If it actually does run on the ML350 G3 then can i expect a single virtual server OS to run with the same performance as a natively installed OS?
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darkjedi213Commented:
A few additions to the MS info presented here:

Your cpus will also need the feature called "Hardware Virtualization" to function with Hyper-V. If they are too old, they may not have this.

Licensing for MS 2008 goes by cpu, so if you have a 2-cpu quad-core server, you will need two 2008 licenses. Mleman is correct in his assessment of MS licensing, except that its per cpu, not per box.

In Hyper-V, you can assign cores to various VMs, so it having a base OS installed does not add any latency to the performance of the VMs. They can have their own dedicated cores, or they can share cores (such as assigning multiple cores to multiple servers, more cores than you actually have and they will only use the cpus when they need them). I have over 10 virtualized servers, including ISA 2006, DPM, McAfee EPO, WSUS, and multiple specific application servers, and I notice no lag whatsoever. They actually appear snappier than the host OS!

Future hardware should not be a problem. That's really the whole point of virtualization. If you decide to use Failover Clustering with Microsoft (highly recommended), they state the hardware must be identical among your clustered servers. Software/Update levels on the host OS's need to be the same as well as the names you give the network connections. You will be fine in several years when you decide to upgrade your host servers and move your vm's over to new boxes/OS's. Just continue to buy identical servers (unless MS revises their methodology).
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Lee W, MVPTechnology and Business Process AdvisorCommented:
darkjedi -

What are you talking about licensing is per CPU not per box?  I have never heard that - except if you are talking about SQL Server - but even then, they offer multiple license types - buy with CALs and you license per box, buy by CPU and you don't need CALs.  Indeed, Server 2008 standard support up to 4 CPU (sockets), Enterprise up to 8, and Data Center to up 64.  Can you provide a link supporting your claim of per CPU on SERVER 2008?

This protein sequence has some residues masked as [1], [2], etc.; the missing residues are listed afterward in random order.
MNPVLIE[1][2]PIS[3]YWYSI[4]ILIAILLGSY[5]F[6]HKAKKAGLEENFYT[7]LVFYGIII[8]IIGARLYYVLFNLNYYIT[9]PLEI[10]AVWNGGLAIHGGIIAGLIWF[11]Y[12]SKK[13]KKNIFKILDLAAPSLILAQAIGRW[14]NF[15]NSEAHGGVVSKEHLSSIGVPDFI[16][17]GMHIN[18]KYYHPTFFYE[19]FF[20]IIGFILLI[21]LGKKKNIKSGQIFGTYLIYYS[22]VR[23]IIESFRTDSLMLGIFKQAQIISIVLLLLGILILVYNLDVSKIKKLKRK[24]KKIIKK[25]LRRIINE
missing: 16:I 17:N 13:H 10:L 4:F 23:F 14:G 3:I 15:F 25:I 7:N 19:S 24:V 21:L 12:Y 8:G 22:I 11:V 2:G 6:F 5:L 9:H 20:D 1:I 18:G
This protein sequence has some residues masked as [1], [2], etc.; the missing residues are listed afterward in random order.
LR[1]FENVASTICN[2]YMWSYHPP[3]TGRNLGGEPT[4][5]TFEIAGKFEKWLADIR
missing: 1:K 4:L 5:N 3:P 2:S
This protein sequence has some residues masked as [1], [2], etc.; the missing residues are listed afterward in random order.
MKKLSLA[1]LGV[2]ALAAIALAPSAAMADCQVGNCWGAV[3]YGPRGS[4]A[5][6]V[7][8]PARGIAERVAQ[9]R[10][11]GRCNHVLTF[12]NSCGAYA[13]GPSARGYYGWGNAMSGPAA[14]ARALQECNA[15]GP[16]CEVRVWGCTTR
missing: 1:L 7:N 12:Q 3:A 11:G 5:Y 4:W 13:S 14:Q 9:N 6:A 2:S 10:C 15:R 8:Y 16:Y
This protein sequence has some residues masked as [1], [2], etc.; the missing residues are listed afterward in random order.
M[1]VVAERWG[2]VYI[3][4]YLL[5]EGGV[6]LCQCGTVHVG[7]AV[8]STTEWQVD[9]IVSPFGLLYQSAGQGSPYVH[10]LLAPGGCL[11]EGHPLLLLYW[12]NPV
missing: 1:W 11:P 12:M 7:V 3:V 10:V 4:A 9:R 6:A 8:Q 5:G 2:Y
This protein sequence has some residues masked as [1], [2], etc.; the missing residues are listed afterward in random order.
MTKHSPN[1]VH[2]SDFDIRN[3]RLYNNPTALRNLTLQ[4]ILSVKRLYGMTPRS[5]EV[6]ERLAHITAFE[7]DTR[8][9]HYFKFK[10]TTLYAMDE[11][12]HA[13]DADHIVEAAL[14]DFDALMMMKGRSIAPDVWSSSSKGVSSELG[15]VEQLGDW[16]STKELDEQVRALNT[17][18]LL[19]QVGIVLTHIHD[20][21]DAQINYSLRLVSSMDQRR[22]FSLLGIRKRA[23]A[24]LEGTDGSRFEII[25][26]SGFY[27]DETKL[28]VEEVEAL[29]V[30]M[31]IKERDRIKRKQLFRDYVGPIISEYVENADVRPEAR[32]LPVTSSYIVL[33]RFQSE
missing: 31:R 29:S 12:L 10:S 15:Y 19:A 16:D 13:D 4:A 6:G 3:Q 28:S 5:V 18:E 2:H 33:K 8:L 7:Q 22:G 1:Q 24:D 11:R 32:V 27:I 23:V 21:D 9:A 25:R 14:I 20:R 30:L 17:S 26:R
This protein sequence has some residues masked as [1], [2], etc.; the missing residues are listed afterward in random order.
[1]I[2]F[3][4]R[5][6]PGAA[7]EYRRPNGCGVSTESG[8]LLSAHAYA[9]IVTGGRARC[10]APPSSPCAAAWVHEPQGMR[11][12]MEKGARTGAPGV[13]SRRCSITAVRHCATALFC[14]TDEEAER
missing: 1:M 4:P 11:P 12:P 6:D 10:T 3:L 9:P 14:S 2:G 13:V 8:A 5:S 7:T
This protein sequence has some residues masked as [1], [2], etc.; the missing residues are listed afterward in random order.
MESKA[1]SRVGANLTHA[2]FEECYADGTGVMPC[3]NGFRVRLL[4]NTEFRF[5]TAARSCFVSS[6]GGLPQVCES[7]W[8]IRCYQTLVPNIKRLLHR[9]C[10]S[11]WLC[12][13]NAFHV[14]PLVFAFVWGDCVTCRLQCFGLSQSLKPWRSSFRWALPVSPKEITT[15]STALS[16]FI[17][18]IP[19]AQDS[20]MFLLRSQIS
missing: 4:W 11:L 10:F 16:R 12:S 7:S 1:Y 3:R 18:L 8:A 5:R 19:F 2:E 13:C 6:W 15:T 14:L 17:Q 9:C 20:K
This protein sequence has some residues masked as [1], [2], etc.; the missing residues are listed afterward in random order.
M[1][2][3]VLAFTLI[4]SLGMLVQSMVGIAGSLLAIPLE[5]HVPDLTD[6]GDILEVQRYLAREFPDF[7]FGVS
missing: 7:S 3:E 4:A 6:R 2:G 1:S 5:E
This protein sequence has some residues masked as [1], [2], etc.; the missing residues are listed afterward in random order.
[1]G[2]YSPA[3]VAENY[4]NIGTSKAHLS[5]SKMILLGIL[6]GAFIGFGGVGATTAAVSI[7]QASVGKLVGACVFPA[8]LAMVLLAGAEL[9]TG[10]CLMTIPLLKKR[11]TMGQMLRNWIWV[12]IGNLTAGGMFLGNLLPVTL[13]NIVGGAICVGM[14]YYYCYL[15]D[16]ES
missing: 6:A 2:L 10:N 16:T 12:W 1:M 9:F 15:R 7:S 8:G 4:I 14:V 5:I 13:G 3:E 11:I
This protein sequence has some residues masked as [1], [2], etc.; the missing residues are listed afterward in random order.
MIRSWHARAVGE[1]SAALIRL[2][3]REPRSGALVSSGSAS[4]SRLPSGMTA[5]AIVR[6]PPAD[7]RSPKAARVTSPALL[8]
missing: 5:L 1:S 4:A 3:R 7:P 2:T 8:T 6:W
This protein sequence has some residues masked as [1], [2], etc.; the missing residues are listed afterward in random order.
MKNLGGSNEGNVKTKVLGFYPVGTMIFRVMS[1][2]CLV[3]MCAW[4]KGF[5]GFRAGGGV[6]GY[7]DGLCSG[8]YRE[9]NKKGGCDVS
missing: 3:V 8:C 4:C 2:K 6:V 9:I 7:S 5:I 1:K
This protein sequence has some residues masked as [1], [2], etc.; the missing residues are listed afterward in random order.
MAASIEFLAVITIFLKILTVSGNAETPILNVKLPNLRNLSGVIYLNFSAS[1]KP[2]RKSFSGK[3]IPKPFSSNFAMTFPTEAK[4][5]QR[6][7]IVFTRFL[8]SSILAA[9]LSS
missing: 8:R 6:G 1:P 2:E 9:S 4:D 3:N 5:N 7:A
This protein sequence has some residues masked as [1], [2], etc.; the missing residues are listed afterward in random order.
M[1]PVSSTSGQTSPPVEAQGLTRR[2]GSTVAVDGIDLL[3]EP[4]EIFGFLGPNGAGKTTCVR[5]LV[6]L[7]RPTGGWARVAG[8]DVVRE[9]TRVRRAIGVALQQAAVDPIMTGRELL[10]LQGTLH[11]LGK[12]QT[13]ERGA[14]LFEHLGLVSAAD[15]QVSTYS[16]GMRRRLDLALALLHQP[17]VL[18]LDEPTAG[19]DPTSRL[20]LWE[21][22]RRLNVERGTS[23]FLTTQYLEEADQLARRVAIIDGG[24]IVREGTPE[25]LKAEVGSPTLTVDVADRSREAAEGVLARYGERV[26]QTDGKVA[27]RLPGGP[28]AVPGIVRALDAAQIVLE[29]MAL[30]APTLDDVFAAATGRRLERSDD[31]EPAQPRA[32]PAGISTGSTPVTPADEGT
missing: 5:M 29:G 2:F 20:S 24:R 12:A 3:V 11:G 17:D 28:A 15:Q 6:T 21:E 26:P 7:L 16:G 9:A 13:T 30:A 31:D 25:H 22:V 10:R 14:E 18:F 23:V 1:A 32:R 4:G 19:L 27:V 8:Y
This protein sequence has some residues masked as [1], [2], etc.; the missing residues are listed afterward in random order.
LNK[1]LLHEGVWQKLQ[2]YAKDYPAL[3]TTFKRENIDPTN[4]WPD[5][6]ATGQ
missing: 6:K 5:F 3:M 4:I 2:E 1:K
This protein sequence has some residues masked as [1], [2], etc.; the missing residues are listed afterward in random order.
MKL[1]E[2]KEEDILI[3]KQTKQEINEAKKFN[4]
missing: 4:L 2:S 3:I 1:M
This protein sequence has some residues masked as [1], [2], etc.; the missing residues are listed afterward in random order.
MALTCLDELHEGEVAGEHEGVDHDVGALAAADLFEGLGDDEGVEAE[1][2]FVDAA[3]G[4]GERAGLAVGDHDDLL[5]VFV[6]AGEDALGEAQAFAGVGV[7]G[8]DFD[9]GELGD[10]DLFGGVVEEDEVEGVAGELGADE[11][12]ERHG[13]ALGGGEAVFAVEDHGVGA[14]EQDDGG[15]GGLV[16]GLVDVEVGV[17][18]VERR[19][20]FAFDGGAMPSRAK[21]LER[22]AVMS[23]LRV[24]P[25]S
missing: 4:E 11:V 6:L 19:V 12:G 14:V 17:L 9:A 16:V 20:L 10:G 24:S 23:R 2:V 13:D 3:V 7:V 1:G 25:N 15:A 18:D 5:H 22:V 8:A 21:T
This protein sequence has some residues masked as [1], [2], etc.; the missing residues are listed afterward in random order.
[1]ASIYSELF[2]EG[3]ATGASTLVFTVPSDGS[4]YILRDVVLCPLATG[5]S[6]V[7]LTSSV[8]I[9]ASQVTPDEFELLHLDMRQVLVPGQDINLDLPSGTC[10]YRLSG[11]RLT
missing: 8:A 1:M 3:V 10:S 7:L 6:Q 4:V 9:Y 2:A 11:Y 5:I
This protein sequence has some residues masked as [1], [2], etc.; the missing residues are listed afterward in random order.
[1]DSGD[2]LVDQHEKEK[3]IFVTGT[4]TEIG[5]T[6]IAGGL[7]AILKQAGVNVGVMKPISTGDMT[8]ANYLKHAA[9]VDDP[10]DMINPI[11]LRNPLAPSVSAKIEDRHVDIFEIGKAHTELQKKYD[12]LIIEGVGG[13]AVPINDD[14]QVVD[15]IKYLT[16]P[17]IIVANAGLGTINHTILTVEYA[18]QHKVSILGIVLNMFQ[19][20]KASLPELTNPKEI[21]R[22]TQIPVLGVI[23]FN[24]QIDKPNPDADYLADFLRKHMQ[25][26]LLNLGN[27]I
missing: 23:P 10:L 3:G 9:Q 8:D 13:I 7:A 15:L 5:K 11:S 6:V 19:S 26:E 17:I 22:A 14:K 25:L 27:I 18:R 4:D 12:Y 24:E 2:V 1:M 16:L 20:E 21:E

Reference:
http://www.microsoft.com/windowsserver2008/en/us/compare-specs.aspx

jdunnill -

While you can download Hyper-V, the downloaded (standalone version) does not offer certain features such as high-availability through a failover system.

> can i expect a single virtual server OS to run with the same performance as a natively installed OS

No, there will ALWAYS be a hit in performance.  It should run relatively close - 80-90% of hardware capability.
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darkjedi213Commented:
Sorry, partial flub on my part. Only Data Center goes per-cpu (I'm guessing because of the unlimited virtual OS installs).

http://www.microsoft.com/windowsserver2008/en/us/pricing.aspx
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Lee W, MVPTechnology and Business Process AdvisorCommented:
Ok, that I can see... but for this case, Data Center would be extremely expensive.

jdunnill -

Stick with SBS.  Separating the services out is a nice idea, but you will lose certain features if you move away from SBS, such as the reporting and Remote Web Workplace.  Just buy the CORRECT LICENSE.  SBS 2008 licenses include downgrade rights (but then you MUST use ALL prior versions (you can't mix SBS 2003 with Exchange 2007 from SBS 2008, for example)  And buy a VOLUME LICENSE.  This can then be run on a virtual machine and/or transferred to new hardware with NO ADDITIONAL COST.
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darkjedi213Commented: